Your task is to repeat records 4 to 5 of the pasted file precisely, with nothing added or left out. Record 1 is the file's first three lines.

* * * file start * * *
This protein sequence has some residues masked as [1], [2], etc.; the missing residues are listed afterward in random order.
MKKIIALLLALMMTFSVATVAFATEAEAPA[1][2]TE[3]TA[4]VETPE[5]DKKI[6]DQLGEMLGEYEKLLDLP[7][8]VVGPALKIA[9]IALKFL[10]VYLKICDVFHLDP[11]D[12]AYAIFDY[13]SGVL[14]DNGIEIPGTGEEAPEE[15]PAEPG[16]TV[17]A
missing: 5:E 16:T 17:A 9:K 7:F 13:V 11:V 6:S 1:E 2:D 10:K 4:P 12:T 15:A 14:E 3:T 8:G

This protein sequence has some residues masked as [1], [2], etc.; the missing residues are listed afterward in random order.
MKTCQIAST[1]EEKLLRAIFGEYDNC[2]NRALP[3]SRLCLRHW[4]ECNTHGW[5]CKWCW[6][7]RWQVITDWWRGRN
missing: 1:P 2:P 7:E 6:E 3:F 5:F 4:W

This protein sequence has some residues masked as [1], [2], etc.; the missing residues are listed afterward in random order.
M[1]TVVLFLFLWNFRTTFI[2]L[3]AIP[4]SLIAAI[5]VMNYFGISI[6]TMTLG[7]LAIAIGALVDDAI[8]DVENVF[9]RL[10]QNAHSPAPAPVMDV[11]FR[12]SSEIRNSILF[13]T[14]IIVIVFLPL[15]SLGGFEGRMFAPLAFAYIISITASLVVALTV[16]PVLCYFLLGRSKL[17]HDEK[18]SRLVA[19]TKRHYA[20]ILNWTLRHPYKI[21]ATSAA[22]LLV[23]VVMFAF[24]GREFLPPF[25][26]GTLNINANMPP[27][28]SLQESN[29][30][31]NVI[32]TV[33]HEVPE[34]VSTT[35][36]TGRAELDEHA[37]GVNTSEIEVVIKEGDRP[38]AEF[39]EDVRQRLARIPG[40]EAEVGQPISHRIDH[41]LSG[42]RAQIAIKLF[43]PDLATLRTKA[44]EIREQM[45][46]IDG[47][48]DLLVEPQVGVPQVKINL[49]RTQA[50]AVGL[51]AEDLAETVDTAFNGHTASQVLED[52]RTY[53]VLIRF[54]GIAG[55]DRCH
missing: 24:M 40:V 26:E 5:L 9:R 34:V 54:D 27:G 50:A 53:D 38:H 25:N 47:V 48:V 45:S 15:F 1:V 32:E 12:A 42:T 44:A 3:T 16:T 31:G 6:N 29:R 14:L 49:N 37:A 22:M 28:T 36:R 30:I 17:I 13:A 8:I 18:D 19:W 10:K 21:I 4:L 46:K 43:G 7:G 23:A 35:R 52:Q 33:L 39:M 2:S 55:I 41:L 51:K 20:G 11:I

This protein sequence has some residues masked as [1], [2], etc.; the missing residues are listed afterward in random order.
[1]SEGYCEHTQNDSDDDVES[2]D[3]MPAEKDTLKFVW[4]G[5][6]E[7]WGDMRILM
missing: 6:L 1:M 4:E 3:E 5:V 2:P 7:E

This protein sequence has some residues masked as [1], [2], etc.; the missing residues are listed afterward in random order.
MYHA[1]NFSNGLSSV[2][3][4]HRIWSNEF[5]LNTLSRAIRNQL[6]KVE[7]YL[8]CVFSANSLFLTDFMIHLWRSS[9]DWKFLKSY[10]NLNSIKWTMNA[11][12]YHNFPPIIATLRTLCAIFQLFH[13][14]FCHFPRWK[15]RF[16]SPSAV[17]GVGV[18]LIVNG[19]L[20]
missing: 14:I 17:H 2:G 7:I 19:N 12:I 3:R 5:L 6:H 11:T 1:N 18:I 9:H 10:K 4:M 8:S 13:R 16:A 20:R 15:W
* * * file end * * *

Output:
This protein sequence has some residues masked as [1], [2], etc.; the missing residues are listed afterward in random order.
[1]SEGYCEHTQNDSDDDVES[2]D[3]MPAEKDTLKFVW[4]G[5][6]E[7]WGDMRILM
missing: 6:L 1:M 4:E 3:E 5:V 2:P 7:E

This protein sequence has some residues masked as [1], [2], etc.; the missing residues are listed afterward in random order.
MYHA[1]NFSNGLSSV[2][3][4]HRIWSNEF[5]LNTLSRAIRNQL[6]KVE[7]YL[8]CVFSANSLFLTDFMIHLWRSS[9]DWKFLKSY[10]NLNSIKWTMNA[11][12]YHNFPPIIATLRTLCAIFQLFH[13][14]FCHFPRWK[15]RF[16]SPSAV[17]GVGV[18]LIVNG[19]L[20]
missing: 14:I 17:H 2:G 7:I 19:N 12:I 3:R 5:L 6:H 11:T 1:N 18:I 9:H 10:K 4:M 8:S 13:R 16:A 20:R 15:W